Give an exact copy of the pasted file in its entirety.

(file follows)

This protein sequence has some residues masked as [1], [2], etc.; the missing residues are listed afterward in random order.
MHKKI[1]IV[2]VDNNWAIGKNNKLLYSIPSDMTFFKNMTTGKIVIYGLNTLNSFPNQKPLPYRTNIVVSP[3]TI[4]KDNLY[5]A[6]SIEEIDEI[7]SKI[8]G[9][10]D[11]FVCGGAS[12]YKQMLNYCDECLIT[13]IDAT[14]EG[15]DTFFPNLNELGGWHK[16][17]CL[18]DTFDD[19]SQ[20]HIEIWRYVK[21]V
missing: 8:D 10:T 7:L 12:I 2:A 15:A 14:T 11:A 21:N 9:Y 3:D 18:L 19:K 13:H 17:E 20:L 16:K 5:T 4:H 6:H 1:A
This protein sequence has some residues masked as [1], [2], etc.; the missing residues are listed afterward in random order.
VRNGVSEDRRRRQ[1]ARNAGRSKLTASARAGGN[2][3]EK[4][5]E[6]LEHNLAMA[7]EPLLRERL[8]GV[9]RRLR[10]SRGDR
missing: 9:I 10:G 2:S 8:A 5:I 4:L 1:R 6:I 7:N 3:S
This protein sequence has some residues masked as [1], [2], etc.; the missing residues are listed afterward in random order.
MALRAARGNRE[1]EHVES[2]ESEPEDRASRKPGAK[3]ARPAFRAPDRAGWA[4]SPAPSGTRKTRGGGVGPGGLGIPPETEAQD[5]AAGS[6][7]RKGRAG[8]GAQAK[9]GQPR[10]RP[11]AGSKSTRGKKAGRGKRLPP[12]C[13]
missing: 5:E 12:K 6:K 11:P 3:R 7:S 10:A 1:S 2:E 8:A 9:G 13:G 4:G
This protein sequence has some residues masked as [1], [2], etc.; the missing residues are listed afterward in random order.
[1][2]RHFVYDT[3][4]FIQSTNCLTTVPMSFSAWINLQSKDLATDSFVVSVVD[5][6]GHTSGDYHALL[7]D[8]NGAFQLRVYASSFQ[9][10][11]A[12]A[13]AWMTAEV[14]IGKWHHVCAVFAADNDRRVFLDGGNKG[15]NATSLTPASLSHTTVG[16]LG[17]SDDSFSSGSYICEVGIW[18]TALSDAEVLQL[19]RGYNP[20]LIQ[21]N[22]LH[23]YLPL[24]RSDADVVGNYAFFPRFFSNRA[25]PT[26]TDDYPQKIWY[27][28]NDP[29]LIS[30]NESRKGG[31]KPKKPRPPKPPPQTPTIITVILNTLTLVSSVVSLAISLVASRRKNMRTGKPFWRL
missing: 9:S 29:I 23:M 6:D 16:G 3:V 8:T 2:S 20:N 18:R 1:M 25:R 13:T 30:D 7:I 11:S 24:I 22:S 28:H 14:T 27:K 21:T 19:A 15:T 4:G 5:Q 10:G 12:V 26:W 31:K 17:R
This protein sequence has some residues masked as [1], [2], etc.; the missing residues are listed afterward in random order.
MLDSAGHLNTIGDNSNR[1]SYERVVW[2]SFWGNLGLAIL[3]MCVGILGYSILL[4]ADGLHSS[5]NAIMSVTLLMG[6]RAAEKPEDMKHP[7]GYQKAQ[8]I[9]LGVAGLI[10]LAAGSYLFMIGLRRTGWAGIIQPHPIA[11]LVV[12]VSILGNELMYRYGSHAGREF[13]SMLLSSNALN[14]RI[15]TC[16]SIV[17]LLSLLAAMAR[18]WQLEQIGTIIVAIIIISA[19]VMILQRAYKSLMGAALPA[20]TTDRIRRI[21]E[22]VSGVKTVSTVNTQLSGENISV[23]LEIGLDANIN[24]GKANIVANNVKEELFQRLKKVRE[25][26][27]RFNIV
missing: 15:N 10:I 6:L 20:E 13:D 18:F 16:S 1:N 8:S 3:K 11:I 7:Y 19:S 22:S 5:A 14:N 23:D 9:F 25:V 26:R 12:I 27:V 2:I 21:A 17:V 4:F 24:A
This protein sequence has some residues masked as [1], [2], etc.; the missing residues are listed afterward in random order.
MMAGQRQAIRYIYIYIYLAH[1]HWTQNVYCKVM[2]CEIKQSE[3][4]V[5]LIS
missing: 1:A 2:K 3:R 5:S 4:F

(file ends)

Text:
This protein sequence has some residues masked as [1], [2], etc.; the missing residues are listed afterward in random order.
MHKKI[1]IV[2]VDNNWAIGKNNKLLYSIPSDMTFFKNMTTGKIVIYGLNTLNSFPNQKPLPYRTNIVVSP[3]TI[4]KDNLY[5]A[6]SIEEIDEI[7]SKI[8]G[9][10]D[11]FVCGGAS[12]YKQMLNYCDECLIT[13]IDAT[14]EG[15]DTFFPNLNELGGWHK[16][17]CL[18]DTFDD[19]SQ[20]HIEIWRYVK[21]V
missing: 8:D 10:T 7:L 12:I 2:A 15:A 14:T 11:A 21:N 9:Y 3:D 18:L 19:K 13:H 17:E 20:L 16:K 5:T 4:H 6:H 1:A
This protein sequence has some residues masked as [1], [2], etc.; the missing residues are listed afterward in random order.
VRNGVSEDRRRRQ[1]ARNAGRSKLTASARAGGN[2][3]EK[4][5]E[6]LEHNLAMA[7]EPLLRERL[8]GV[9]RRLR[10]SRGDR
missing: 9:I 10:G 2:S 8:A 5:I 4:L 1:R 6:I 7:N 3:S
This protein sequence has some residues masked as [1], [2], etc.; the missing residues are listed afterward in random order.
MALRAARGNRE[1]EHVES[2]ESEPEDRASRKPGAK[3]ARPAFRAPDRAGWA[4]SPAPSGTRKTRGGGVGPGGLGIPPETEAQD[5]AAGS[6][7]RKGRAG[8]GAQAK[9]GQPR[10]RP[11]AGSKSTRGKKAGRGKRLPP[12]C[13]
missing: 5:E 12:K 6:K 11:P 3:R 7:S 10:A 1:S 2:E 8:A 9:G 13:G 4:G
This protein sequence has some residues masked as [1], [2], etc.; the missing residues are listed afterward in random order.
[1][2]RHFVYDT[3][4]FIQSTNCLTTVPMSFSAWINLQSKDLATDSFVVSVVD[5][6]GHTSGDYHALL[7]D[8]NGAFQLRVYASSFQ[9][10][11]A[12]A[13]AWMTAEV[14]IGKWHHVCAVFAADNDRRVFLDGGNKG[15]NATSLTPASLSHTTVG[16]LG[17]SDDSFSSGSYICEVGIW[18]TALSDAEVLQL[19]RGYNP[20]LIQ[21]N[22]LH[23]YLPL[24]RSDADVVGNYAFFPRFFSNRA[25]PT[26]TDDYPQKIWY[27][28]NDP[29]LIS[30]NESRKGG[31]KPKKPRPPKPPPQTPTIITVILNTLTLVSSVVSLAISLVASRRKNMRTGKPFWRL
missing: 9:S 29:I 23:M 6:D 16:G 3:V 8:T 2:S 20:N 18:R 1:M 25:R 13:T 30:D 7:I 11:S 24:I 22:S 28:H 14:T 27:K 21:T 19:A 15:T 4:G 5:Q 10:G 12:V 26:W 31:K 17:R
This protein sequence has some residues masked as [1], [2], etc.; the missing residues are listed afterward in random order.
MLDSAGHLNTIGDNSNR[1]SYERVVW[2]SFWGNLGLAIL[3]MCVGILGYSILL[4]ADGLHSS[5]NAIMSVTLLMG[6]RAAEKPEDMKHP[7]GYQKAQ[8]I[9]LGVAGLI[10]LAAGSYLFMIGLRRTGWAGIIQPHPIA[11]LVV[12]VSILGNELMYRYGSHAGREF[13]SMLLSSNALN[14]RI[15]TC[16]SIV[17]LLSLLAAMAR[18]WQLEQIGTIIVAIIIISA[19]VMILQRAYKSLMGAALPA[20]TTDRIRRI[21]E[22]VSGVKTVSTVNTQLSGENISV[23]LEIGLDANIN[24]GKANIVANNVKEELFQRLKKVRE[25][26][27]RFNIV
missing: 15:N 10:I 6:L 20:E 13:D 18:F 16:S 1:N 8:S 3:K 11:I 7:Y 19:S 22:S 5:A 14:N 23:D 9:F 25:V 26:R 12:I 27:V 2:I 21:A 17:V 4:F 24:A
This protein sequence has some residues masked as [1], [2], etc.; the missing residues are listed afterward in random order.
MMAGQRQAIRYIYIYIYLAH[1]HWTQNVYCKVM[2]CEIKQSE[3][4]V[5]LIS
missing: 1:A 2:K 3:R 5:S 4:F